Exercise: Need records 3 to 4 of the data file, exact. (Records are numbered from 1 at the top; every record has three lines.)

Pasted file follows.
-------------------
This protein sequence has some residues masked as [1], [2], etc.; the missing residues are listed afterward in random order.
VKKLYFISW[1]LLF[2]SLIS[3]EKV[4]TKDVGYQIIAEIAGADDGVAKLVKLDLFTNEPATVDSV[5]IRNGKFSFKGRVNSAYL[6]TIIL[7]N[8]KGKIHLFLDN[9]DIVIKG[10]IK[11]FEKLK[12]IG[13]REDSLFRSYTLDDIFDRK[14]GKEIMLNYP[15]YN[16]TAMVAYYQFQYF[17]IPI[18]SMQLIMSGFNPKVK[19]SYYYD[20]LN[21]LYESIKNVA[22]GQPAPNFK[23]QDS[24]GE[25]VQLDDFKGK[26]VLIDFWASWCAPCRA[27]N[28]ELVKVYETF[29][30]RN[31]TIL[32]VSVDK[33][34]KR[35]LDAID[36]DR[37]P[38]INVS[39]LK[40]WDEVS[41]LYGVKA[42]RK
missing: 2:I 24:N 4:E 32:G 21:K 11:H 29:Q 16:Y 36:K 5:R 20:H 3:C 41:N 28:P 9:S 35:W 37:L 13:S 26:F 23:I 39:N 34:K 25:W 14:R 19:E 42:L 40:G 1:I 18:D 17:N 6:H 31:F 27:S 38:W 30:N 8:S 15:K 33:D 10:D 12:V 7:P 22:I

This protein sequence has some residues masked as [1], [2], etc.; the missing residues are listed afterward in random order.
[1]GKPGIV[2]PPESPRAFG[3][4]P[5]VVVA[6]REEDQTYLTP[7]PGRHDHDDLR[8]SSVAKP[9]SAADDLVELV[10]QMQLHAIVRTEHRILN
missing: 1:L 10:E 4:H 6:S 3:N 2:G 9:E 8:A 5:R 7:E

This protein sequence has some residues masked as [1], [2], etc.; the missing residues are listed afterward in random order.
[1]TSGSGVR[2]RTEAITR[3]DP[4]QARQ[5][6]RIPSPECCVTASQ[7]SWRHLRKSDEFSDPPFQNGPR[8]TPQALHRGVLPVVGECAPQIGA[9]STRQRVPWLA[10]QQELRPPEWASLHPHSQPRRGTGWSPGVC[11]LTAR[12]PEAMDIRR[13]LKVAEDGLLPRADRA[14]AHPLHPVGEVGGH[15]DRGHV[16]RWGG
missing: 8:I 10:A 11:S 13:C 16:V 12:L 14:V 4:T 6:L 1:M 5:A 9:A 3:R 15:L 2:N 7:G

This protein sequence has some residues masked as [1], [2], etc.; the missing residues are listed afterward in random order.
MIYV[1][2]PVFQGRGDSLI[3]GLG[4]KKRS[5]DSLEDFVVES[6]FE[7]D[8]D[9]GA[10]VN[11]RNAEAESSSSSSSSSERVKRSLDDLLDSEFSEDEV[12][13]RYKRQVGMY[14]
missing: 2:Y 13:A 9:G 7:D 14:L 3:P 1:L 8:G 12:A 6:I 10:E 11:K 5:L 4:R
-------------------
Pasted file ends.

This protein sequence has some residues masked as [1], [2], etc.; the missing residues are listed afterward in random order.
[1]TSGSGVR[2]RTEAITR[3]DP[4]QARQ[5][6]RIPSPECCVTASQ[7]SWRHLRKSDEFSDPPFQNGPR[8]TPQALHRGVLPVVGECAPQIGA[9]STRQRVPWLA[10]QQELRPPEWASLHPHSQPRRGTGWSPGVC[11]LTAR[12]PEAMDIRR[13]LKVAEDGLLPRADRA[14]AHPLHPVGEVGGH[15]DRGHV[16]RWGG
missing: 8:I 10:A 11:S 13:C 16:V 12:L 14:V 4:T 6:L 1:M 5:A 9:A 3:R 15:L 2:N 7:G

This protein sequence has some residues masked as [1], [2], etc.; the missing residues are listed afterward in random order.
MIYV[1][2]PVFQGRGDSLI[3]GLG[4]KKRS[5]DSLEDFVVES[6]FE[7]D[8]D[9]GA[10]VN[11]RNAEAESSSSSSSSSERVKRSLDDLLDSEFSEDEV[12][13]RYKRQVGMY[14]
missing: 2:Y 13:A 9:G 7:D 14:L 3:P 1:L 8:G 12:A 6:I 10:E 11:K 5:L 4:R